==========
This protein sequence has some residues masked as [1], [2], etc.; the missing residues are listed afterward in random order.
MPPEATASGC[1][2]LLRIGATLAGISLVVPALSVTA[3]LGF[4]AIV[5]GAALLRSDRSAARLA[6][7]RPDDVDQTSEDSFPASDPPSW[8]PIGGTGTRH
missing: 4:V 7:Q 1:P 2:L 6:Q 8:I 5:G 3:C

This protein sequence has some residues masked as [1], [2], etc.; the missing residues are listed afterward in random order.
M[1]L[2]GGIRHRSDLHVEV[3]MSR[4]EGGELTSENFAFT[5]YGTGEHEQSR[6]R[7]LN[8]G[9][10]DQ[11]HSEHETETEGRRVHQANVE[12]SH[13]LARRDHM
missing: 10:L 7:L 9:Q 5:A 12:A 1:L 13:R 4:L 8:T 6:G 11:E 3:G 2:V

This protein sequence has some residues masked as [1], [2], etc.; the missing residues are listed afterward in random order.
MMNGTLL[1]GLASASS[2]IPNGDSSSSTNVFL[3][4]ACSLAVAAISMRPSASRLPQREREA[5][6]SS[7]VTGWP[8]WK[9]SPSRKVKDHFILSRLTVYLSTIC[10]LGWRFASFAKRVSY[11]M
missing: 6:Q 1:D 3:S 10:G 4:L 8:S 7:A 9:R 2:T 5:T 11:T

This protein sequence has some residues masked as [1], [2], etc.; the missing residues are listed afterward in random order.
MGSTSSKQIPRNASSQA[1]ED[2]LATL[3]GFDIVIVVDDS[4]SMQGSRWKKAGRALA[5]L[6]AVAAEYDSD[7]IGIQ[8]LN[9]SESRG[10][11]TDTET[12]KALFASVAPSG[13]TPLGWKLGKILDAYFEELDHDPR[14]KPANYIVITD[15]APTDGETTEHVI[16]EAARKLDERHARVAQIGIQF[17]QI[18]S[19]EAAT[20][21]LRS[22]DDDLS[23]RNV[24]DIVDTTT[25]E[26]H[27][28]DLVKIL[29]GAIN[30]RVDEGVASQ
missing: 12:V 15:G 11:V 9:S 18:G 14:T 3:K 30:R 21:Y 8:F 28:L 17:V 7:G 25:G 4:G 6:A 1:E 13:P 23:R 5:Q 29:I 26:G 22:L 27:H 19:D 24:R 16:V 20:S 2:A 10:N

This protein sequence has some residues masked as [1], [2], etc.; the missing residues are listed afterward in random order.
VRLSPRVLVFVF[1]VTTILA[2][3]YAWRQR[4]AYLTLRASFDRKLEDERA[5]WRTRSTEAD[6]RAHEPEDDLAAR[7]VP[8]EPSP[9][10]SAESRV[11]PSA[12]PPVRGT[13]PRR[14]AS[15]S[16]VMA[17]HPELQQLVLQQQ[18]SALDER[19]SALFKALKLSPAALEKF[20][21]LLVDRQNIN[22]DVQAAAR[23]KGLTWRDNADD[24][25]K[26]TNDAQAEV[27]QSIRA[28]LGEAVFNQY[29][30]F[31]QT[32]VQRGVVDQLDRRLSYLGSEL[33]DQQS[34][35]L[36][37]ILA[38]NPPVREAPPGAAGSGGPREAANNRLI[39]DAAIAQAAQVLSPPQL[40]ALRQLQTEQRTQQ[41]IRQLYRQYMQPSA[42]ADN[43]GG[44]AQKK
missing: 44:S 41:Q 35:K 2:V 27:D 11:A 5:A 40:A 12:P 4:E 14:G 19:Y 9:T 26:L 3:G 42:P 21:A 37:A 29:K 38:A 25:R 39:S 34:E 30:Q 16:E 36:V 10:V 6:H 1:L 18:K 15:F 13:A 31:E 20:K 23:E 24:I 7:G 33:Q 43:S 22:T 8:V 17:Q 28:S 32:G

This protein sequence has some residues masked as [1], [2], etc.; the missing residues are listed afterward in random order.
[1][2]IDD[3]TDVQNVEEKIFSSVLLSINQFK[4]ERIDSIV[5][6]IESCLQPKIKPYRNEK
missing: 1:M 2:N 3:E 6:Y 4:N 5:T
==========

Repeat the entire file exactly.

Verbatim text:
This protein sequence has some residues masked as [1], [2], etc.; the missing residues are listed afterward in random order.
MPPEATASGC[1][2]LLRIGATLAGISLVVPALSVTA[3]LGF[4]AIV[5]GAALLRSDRSAARLA[6][7]RPDDVDQTSEDSFPASDPPSW[8]PIGGTGTRH
missing: 4:V 7:Q 1:P 2:L 6:Q 8:I 5:G 3:C

This protein sequence has some residues masked as [1], [2], etc.; the missing residues are listed afterward in random order.
M[1]L[2]GGIRHRSDLHVEV[3]MSR[4]EGGELTSENFAFT[5]YGTGEHEQSR[6]R[7]LN[8]G[9][10]DQ[11]HSEHETETEGRRVHQANVE[12]SH[13]LARRDHM
missing: 10:L 7:L 9:Q 5:A 12:A 1:L 13:R 4:L 8:T 6:G 11:E 3:G 2:V

This protein sequence has some residues masked as [1], [2], etc.; the missing residues are listed afterward in random order.
MMNGTLL[1]GLASASS[2]IPNGDSSSSTNVFL[3][4]ACSLAVAAISMRPSASRLPQREREA[5][6]SS[7]VTGWP[8]WK[9]SPSRKVKDHFILSRLTVYLSTIC[10]LGWRFASFAKRVSY[11]M
missing: 6:Q 1:D 3:S 10:G 4:L 8:S 7:A 9:R 2:T 5:T 11:T

This protein sequence has some residues masked as [1], [2], etc.; the missing residues are listed afterward in random order.
MGSTSSKQIPRNASSQA[1]ED[2]LATL[3]GFDIVIVVDDS[4]SMQGSRWKKAGRALA[5]L[6]AVAAEYDSD[7]IGIQ[8]LN[9]SESRG[10][11]TDTET[12]KALFASVAPSG[13]TPLGWKLGKILDAYFEELDHDPR[14]KPANYIVITD[15]APTDGETTEHVI[16]EAARKLDERHARVAQIGIQF[17]QI[18]S[19]EAAT[20][21]LRS[22]DDDLS[23]RNV[24]DIVDTTT[25]E[26]H[27][28]DLVKIL[29]GAIN[30]RVDEGVASQ
missing: 12:V 15:G 11:V 9:S 18:G 14:T 3:K 30:R 21:Y 8:F 28:L 17:V 7:G 25:G 4:G 6:A 1:E 13:P 23:R 5:Q 29:I 26:G 22:L 27:H 19:D 24:R 16:V 20:S 2:A 10:N

This protein sequence has some residues masked as [1], [2], etc.; the missing residues are listed afterward in random order.
VRLSPRVLVFVF[1]VTTILA[2][3]YAWRQR[4]AYLTLRASFDRKLEDERA[5]WRTRSTEAD[6]RAHEPEDDLAAR[7]VP[8]EPSP[9][10]SAESRV[11]PSA[12]PPVRGT[13]PRR[14]AS[15]S[16]VMA[17]HPELQQLVLQQQ[18]SALDER[19]SALFKALKLSPAALEKF[20][21]LLVDRQNIN[22]DVQAAAR[23]KGLTWRDNADD[24][25]K[26]TNDAQAEV[27]QSIRA[28]LGEAVFNQY[29][30]F[31]QT[32]VQRGVVDQLDRRLSYLGSEL[33]DQQS[34][35]L[36][37]ILA[38]NPPVREAPPGAAGSGGPREAANNRLI[39]DAAIAQAAQVLSPPQL[40]ALRQLQTEQRTQQ[41]IRQLYRQYMQPSA[42]ADN[43]GG[44]AQKK
missing: 44:S 41:Q 35:K 2:V 27:D 11:A 5:A 40:A 12:P 4:E 14:G 19:Y 9:T 26:L 3:G 42:P 21:A 37:A 29:K 38:A 25:R 39:S 34:E 30:Q 16:E 36:V 10:V 6:H 1:L 18:K 15:F 13:A 31:E 20:K 23:E 24:I 7:G 33:Q 43:S 22:T 8:V 17:Q 28:S 32:G

This protein sequence has some residues masked as [1], [2], etc.; the missing residues are listed afterward in random order.
[1][2]IDD[3]TDVQNVEEKIFSSVLLSINQFK[4]ERIDSIV[5][6]IESCLQPKIKPYRNEK
missing: 1:M 2:N 3:E 6:Y 4:N 5:T